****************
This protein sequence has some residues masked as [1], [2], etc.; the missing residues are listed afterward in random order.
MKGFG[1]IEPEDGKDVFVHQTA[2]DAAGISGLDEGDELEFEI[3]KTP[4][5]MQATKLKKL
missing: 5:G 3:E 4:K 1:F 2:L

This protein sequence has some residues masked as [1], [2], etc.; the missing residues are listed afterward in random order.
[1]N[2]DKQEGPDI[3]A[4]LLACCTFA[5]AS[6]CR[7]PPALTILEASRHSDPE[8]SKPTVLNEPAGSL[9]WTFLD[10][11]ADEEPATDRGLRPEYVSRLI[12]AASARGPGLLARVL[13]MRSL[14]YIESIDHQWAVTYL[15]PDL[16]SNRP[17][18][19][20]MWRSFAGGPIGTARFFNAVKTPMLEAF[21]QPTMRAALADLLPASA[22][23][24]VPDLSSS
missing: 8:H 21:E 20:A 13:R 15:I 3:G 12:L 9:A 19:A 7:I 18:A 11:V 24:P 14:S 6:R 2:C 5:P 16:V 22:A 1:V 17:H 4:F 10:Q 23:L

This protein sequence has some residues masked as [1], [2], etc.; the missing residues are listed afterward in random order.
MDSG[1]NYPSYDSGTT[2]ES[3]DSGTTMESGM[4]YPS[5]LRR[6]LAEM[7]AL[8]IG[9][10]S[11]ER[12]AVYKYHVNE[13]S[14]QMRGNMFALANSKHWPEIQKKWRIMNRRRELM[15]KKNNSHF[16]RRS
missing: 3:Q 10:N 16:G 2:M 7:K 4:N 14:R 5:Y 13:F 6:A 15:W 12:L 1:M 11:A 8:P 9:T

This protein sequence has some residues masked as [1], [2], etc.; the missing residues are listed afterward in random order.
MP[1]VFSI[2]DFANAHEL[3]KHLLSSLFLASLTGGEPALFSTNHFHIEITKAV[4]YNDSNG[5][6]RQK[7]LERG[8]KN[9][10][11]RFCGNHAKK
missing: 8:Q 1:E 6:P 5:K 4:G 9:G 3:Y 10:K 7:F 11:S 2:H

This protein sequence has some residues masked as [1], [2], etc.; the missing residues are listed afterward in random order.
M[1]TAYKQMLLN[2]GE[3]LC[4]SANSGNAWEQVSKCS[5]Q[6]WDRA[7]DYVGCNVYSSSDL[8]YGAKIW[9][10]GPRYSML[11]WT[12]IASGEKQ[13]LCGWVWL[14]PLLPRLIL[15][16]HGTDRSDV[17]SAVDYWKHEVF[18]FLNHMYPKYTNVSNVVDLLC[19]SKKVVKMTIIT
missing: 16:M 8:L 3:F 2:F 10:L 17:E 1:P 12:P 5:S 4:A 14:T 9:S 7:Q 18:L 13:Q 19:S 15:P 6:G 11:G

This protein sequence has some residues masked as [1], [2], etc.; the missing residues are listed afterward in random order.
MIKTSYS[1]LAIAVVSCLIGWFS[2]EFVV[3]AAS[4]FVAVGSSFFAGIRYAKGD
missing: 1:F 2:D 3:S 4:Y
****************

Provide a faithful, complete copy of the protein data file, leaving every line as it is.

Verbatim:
This protein sequence has some residues masked as [1], [2], etc.; the missing residues are listed afterward in random order.
MKGFG[1]IEPEDGKDVFVHQTA[2]DAAGISGLDEGDELEFEI[3]KTP[4][5]MQATKLKKL
missing: 5:G 3:E 4:K 1:F 2:L

This protein sequence has some residues masked as [1], [2], etc.; the missing residues are listed afterward in random order.
[1]N[2]DKQEGPDI[3]A[4]LLACCTFA[5]AS[6]CR[7]PPALTILEASRHSDPE[8]SKPTVLNEPAGSL[9]WTFLD[10][11]ADEEPATDRGLRPEYVSRLI[12]AASARGPGLLARVL[13]MRSL[14]YIESIDHQWAVTYL[15]PDL[16]SNRP[17][18][19][20]MWRSFAGGPIGTARFFNAVKTPMLEAF[21]QPTMRAALADLLPASA[22][23][24]VPDLSSS
missing: 8:H 21:E 20:A 13:R 15:I 3:G 12:L 9:A 19:A 7:I 18:A 11:V 24:P 14:S 6:R 2:C 5:P 16:V 22:A 1:V 17:H 4:F 10:Q 23:L

This protein sequence has some residues masked as [1], [2], etc.; the missing residues are listed afterward in random order.
MDSG[1]NYPSYDSGTT[2]ES[3]DSGTTMESGM[4]YPS[5]LRR[6]LAEM[7]AL[8]IG[9][10]S[11]ER[12]AVYKYHVNE[13]S[14]QMRGNMFALANSKHWPEIQKKWRIMNRRRELM[15]KKNNSHF[16]RRS
missing: 3:Q 10:N 16:G 2:M 7:K 4:N 14:R 5:Y 13:F 6:A 15:W 12:L 1:M 11:A 8:P 9:T

This protein sequence has some residues masked as [1], [2], etc.; the missing residues are listed afterward in random order.
MP[1]VFSI[2]DFANAHEL[3]KHLLSSLFLASLTGGEPALFSTNHFHIEITKAV[4]YNDSNG[5][6]RQK[7]LERG[8]KN[9][10][11]RFCGNHAKK
missing: 8:Q 1:E 6:P 5:K 4:G 9:G 3:Y 10:K 7:F 11:S 2:H

This protein sequence has some residues masked as [1], [2], etc.; the missing residues are listed afterward in random order.
M[1]TAYKQMLLN[2]GE[3]LC[4]SANSGNAWEQVSKCS[5]Q[6]WDRA[7]DYVGCNVYSSSDL[8]YGAKIW[9][10]GPRYSML[11]WT[12]IASGEKQ[13]LCGWVWL[14]PLLPRLIL[15][16]HGTDRSDV[17]SAVDYWKHEVF[18]FLNHMYPKYTNVSNVVDLLC[19]SKKVVKMTIIT
missing: 16:M 8:L 3:F 2:F 10:L 17:E 1:P 12:P 5:S 4:A 14:T 9:S 7:Q 18:L 13:Q 19:S 15:P 6:G 11:G

This protein sequence has some residues masked as [1], [2], etc.; the missing residues are listed afterward in random order.
MIKTSYS[1]LAIAVVSCLIGWFS[2]EFVV[3]AAS[4]FVAVGSSFFAGIRYAKGD
missing: 1:F 2:D 3:S 4:Y